“Star Wars is fun, it’s exciting, it’s inspirational and people respond to that. It’s what they want.” – George Lucas
One of the primary strengths of the Star Wars franchise is that it continues to remain relevant decades after its inception. It has been enjoyed by countless people, of all ages, and it will likely continue to do so for many generations to come. To wit, Star Wars has serious staying power and the ability to enrapture fans both new and old.
So why does this fictional universe set in a galaxy far, far away seem to have an almost infinite capacity to capture the hearts and minds of its myriad fans? Honestly, I believe it’s because the folks at Lucasfilm have tailored Star Wars to reach the widest audience possible. What do I mean by this? Well, I find that the series resonates with different individuals for a plethora of reasons. For me, I find the themes of adventure, hope, and redemption to be the biggest pull. I also know plenty of kids who adore the Jedi characters’ heroism and want to emulate them. Plenty of fans gravitate to the villains of the series out of pure coolness factor as evidenced by fan groups like the 501st Legion.
“Always remember: your focus determines your reality” – Qui-Gon Jinn
Regardless of the reason, if you’re a fan of Star Wars, there is something that innately draws you to the series. I attribute this widespread appeal to something specific–consistency of tone. The tone, in a literary sense, can be defined as the attitude of the writer toward the audience. Since its inception in 1977, Star Wars has remained relatively consistent in its themes and goals.
I’m not going to lie, there is a specific reason, as to why I chose to write about this and why I feel that keeping the tone of Star Wars intact is extremely important. Over the past few years, I have been been exploring different forms of social media with the intent to connect with more Star Wars fans like myself. This experience has been very rewarding and I’ve met so many awesome people. Of course, not everyone is guaranteed to think the same way as I do, in terms of what is best for Star Wars. One of the most common complaints I see about the franchise is that it’s “too kiddy” or that it needs to be “darker.” It seems that some fans feel that the series would be better off as an adult-oriented, grimdark Warhammer 40k-esque galaxy.
There are a few problems with this darker, adults-only approach. One: it completely alienates a large portion of the fanbase. I’ve seen the unfortunate side-effect of this in fandom gatekeepers who are quick to call out “fake” or “casual” fans for liking content like Rebels or another new canon work. Problem two: this approach completely destroys the spirit of a lighthearted space opera like Star Wars in a big way. George Lucas was inspired by a number of works such as Flash Gordon when he created Star Wars and I don’t feel that this influence should ever go away. Problem three: you run the risk of a little trope called Darkness-Induced Audience Apathy if you rely on making your setting too grim. Basically, why should we care about our characters if they die or if everything they do is all for naught? In my opinion The New Jedi Order and its following Legends arcs came pretty close to this.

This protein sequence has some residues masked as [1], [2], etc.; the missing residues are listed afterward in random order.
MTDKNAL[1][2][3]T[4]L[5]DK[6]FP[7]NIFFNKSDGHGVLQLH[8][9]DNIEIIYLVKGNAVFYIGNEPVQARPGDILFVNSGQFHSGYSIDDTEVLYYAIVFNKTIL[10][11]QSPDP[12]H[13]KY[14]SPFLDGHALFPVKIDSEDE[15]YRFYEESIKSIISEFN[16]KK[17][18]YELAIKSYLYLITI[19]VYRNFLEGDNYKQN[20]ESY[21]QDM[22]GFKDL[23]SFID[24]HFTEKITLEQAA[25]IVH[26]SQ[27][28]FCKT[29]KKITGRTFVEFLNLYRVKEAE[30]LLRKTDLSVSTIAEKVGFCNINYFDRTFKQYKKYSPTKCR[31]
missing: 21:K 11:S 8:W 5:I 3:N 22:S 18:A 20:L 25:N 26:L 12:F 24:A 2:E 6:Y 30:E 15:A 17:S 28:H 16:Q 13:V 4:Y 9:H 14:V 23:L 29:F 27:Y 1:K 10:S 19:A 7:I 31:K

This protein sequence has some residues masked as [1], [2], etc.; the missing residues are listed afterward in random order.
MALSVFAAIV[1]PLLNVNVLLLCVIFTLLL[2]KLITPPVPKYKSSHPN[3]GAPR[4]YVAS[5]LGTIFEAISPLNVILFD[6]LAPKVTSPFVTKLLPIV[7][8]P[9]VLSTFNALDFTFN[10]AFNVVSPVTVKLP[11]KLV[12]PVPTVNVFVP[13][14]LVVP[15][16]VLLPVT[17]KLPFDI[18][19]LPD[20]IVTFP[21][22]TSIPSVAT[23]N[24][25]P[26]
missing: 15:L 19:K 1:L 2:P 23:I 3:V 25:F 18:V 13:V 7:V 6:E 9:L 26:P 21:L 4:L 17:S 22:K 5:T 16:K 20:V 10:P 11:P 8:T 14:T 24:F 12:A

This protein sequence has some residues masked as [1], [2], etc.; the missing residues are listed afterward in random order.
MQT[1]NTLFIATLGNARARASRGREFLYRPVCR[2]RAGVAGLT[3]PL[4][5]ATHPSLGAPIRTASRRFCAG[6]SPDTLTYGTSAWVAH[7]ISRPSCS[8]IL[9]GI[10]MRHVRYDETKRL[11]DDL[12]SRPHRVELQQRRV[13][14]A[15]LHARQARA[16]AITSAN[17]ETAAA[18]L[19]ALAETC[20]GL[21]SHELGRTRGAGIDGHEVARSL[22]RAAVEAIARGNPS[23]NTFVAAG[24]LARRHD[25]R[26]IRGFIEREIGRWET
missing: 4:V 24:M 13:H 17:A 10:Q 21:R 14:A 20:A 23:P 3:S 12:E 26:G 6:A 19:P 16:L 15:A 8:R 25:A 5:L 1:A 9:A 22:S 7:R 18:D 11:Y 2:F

“You know I would say absolutely you can. You can kill off characters. You can turn them [to the dark side] if it serves the story. That’s something George [Lucas] always warned me about. You know, if you do this, do it for a reason. A reason that kids will understand. But don’t just do it to do it. Which is sometimes a hard thing not to do, to be tempted by.” – Dave Filoni
With all of that said, it is important to note that Star Wars can get dark when it needs to. Even a seemingly innocuous animated work like Star Wars Rebels can have its serious moments. (**Rebels spoilers ahead**) Last season, we saw Kanan Jarrus have his eyes burned out by Maul’s lightsaber and now, the recent season 3 debut episode showed the young Ezra Bridger mind-controlling an Imperial AT-DP pilot, into firing on his own comrades and then walk his machine into an abyss. Dark stuff, indeed.
The point with these examples was that they weren’t frivolously done. As evidenced by Filoni’s quote above, these instances had a purpose in showing that there are high stakes when it comes to facing or embracing the dark side of the Force. Being dark for the sake of being dark is pointless for storytelling. Even the upcoming gritty military film Rogue One isn’t exempt from this rule. Considering what the Rebels will attempt to heist, it can be surmised that hope and courage will be strong themes for the film as well.
“Now whereas fans, we kind of hold onto these things so hard. At times I think we change them too much and darken them too much and we forget their initial purpose. Our fundamental responsibility at least for me as a storyteller needs to be captivate the imagination of kids. You know, because they’re the ones that we need to give them the ability to 30 years later still love it like we do now. If we change it too much and make it too dark, then we kind of deny them that ability because they’re too frightened by it.” — Dave Filoni
As I mentioned before, Star Wars is so beloved because it appeals to a such a diverse group of fans. Please note that the point of this post was not to point the finger at anyone or to invalidate their opinion on what they believe the franchise should be. Truly, my hope is that the new canon will continue to emulate the films in tonal consistency–a balance of both lighthearted and dark moments in a meaningful blend.
The Cantina Cast
The wretched hive your Jedi Master warned you about!